Shafia Islamic and Cultural Centre






President and Imam Hassan Ali, (515) 779-0375

Vice President and Imam Abdi Maalin, (515) 505-9112


Imam Ahmed Moalim,

Imam Hussein Adbi,


To arrange for a visit, please contact one of the Imams



An Imam, Muezzin, and a small ( typically  male ) group of members of the congregation come to the Shafia Mosque five times a day for the daily prayers ( dawn, noon, afternoon, sunset, and night )

Jumah Prayer: Friday 12:30 pm (winter months); 1:30 pm (during daylight savings time) 

The entire community attends the various muslim holidays, including the daily iftar meals and prayers during Ramadan, Eid-Al-Fitr, Eid-Al-Adha, and Mawlid 

To respect Somali and Muslim traditions:

MEN should: Enter through North side ( rear of building), remove shoes, dress modestly, and cover legs to ankles

WOMEN should: Enter through South Side (front of the building), dress modestly, cover head/hair, cover arms to wrists, and cover legs to ankles

Also, everyone should please refrain from touching members of the opposite sex while inside of the Mosque.



Student Testimonial

By: Reys Adem

The Shafia Islamic and Cultural Centre in Des Moines traces its origins back to Somalia, where many of its congregants lived before fleeing the country due to the Somali Civil War that began in 1991. Displaced by the conflict, they sought refuge first in Kenya and eventually resettled in the United States, with a significant portion settling in Des Moines. The community’s history is marked by displacement, resilience, and the enduring trauma of war, which continues to shape their identity and experiences.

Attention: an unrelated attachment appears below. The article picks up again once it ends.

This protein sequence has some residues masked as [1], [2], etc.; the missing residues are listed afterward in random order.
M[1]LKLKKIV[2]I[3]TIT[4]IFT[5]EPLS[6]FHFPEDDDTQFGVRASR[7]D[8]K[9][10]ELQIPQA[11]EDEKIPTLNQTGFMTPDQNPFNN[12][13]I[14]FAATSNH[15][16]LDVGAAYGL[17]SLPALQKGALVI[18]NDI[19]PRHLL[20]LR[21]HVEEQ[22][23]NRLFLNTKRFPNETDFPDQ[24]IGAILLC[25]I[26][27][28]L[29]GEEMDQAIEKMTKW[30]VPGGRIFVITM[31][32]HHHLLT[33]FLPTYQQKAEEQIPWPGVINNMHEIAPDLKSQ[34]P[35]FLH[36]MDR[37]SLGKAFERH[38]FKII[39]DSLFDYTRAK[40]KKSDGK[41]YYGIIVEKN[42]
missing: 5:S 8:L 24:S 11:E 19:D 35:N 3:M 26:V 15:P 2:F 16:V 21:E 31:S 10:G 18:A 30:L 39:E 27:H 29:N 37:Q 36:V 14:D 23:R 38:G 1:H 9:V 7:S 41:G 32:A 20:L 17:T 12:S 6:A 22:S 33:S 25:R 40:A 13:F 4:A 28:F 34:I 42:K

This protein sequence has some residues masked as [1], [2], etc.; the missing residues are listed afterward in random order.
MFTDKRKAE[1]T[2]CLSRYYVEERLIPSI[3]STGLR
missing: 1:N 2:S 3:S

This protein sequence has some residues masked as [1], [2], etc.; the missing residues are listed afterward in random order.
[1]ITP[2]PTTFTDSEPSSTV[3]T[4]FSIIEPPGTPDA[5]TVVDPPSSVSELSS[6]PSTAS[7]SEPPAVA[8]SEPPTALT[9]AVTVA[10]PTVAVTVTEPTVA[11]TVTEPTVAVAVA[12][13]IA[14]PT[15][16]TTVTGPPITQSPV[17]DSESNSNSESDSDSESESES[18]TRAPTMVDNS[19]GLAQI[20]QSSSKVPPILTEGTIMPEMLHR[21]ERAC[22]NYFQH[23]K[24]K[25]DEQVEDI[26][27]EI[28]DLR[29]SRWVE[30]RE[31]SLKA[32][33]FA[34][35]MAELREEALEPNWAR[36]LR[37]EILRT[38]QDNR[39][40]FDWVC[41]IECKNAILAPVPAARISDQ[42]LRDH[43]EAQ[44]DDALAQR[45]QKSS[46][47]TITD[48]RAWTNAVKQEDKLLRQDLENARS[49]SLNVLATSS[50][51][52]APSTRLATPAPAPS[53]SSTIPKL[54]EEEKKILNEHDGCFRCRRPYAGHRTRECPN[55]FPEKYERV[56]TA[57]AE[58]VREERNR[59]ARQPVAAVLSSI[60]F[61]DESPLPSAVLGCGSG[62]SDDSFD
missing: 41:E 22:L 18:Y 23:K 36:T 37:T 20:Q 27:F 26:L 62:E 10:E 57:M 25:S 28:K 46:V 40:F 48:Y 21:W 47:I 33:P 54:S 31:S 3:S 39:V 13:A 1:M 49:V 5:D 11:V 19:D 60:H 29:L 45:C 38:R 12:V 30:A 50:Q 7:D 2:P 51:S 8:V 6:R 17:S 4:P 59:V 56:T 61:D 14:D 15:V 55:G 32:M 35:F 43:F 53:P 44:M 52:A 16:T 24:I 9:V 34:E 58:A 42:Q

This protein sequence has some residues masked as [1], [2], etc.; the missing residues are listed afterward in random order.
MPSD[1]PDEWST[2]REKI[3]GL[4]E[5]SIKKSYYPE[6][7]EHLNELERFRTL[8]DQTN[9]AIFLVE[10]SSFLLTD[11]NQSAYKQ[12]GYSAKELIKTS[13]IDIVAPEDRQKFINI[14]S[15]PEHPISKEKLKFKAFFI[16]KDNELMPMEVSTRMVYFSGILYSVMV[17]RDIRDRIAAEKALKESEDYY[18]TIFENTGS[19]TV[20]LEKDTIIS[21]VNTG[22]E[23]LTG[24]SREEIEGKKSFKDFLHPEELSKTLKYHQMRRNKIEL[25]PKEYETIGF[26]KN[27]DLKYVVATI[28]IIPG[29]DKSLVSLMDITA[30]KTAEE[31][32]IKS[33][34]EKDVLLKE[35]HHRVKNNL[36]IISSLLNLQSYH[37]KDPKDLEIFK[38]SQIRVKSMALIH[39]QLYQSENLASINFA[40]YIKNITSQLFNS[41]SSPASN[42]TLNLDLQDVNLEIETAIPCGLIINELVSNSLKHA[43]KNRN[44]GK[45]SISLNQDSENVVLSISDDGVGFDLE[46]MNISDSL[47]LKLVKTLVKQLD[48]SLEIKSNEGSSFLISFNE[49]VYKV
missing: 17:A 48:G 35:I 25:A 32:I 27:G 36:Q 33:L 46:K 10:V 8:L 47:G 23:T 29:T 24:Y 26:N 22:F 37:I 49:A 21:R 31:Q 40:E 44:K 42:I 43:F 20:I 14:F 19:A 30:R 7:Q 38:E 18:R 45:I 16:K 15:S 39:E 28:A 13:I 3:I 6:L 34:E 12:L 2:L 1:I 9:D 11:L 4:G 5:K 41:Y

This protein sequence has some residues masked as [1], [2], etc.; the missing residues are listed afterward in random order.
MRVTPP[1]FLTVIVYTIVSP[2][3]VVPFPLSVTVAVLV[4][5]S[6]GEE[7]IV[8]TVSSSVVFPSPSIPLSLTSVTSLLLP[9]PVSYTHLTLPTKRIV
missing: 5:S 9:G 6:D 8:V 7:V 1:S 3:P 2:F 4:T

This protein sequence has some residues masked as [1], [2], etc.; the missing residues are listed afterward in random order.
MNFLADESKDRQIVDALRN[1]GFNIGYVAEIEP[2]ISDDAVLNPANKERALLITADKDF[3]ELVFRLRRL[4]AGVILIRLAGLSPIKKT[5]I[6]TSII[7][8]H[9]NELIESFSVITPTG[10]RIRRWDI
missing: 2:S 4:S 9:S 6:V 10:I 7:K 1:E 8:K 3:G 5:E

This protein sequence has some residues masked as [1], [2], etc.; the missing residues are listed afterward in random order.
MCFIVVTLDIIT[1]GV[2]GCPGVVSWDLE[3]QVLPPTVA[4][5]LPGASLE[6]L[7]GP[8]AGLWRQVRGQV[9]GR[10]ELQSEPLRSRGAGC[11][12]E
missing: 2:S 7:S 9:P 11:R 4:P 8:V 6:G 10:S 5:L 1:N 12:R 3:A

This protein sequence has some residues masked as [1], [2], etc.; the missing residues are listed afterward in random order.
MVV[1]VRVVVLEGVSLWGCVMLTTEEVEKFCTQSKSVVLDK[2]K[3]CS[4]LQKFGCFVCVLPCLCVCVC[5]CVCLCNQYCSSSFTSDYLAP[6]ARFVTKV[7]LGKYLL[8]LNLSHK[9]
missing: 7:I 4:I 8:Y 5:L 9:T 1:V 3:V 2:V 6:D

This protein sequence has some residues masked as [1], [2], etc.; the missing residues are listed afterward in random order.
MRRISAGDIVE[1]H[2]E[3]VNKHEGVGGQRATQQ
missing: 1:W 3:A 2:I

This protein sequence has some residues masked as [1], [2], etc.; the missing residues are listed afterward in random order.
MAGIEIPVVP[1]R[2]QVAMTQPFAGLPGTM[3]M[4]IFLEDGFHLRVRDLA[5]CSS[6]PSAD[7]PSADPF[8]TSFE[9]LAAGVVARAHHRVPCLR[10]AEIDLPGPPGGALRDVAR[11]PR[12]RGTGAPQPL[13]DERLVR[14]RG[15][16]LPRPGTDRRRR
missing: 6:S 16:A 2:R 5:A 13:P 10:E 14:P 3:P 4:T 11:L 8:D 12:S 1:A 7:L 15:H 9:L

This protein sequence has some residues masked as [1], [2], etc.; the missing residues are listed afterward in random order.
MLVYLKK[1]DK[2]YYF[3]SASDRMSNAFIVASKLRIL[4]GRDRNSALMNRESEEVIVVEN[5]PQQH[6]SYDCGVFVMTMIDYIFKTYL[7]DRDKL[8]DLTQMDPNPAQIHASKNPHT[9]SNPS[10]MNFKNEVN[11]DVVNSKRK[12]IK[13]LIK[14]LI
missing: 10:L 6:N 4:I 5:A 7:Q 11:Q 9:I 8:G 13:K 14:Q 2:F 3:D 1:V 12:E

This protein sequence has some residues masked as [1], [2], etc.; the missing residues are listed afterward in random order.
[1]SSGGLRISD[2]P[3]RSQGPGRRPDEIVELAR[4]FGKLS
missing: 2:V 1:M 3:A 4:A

Sufism is a mystical form of Islam, a school of practice that emphasizes the inward search for God and shuns materialism. The establishment of the Shafia Mosque as a Sufi center reflects the desire of its founders to create a space where they can practice their faith in a manner aligned with Sufi traditions while also honoring their Somali refugee identity.

The core practices and services at the Shafia Islamic and Cultural Centre revolve around daily prayers, which are conducted five times a day in the mosque’s prayer hall. On Fridays, congregants gather for the weekly congregational prayer, Jummah, which includes a translated Somali sermon, an original Arabic sermon (khutbah), and communal prayer led by one of the mosque’s five volunteer imams. Additionally, the mosque hosts religious and cultural classes for youth on weekends, aiming to impart knowledge about Islam and Somali culture to the younger generation. Special occasions such as Ramadan, Eid-al-Fitr, Eid-al-Adha, and Mawlid are celebrated with fervor, drawing large crowds to the mosque. Mawlid al-Nabi, Arabic for the “birthday of the prophet”, marks the anniversary of the Prophet Muhammad’s birth. Some Muslims commemorate the event because of his significance in Islam.

One of the distinctive features of the Shafia Islamic and Cultural Centre is its emphasis on Sufism as a guiding principle of faith and practice. The mosque serves as a spiritual and cultural hub for Somali Sufi Muslims in Des Moines, providing a space where they can connect with their religious heritage and express their identity as both Somali refugees and followers of Sufi Islam. The mosque’s physical transformation from a former church into a mosque reflects the community’s efforts to adapt and create a welcoming environment tailored to their needs and beliefs. The leadership of individuals like President and Senior Imam Hassan Ali, Vice President Abdi Maalin, and other imams underscores the community’s commitment to serving its members and preserving Somali, Sufi traditions in Des Moines.

By Runal A. Patel (2023)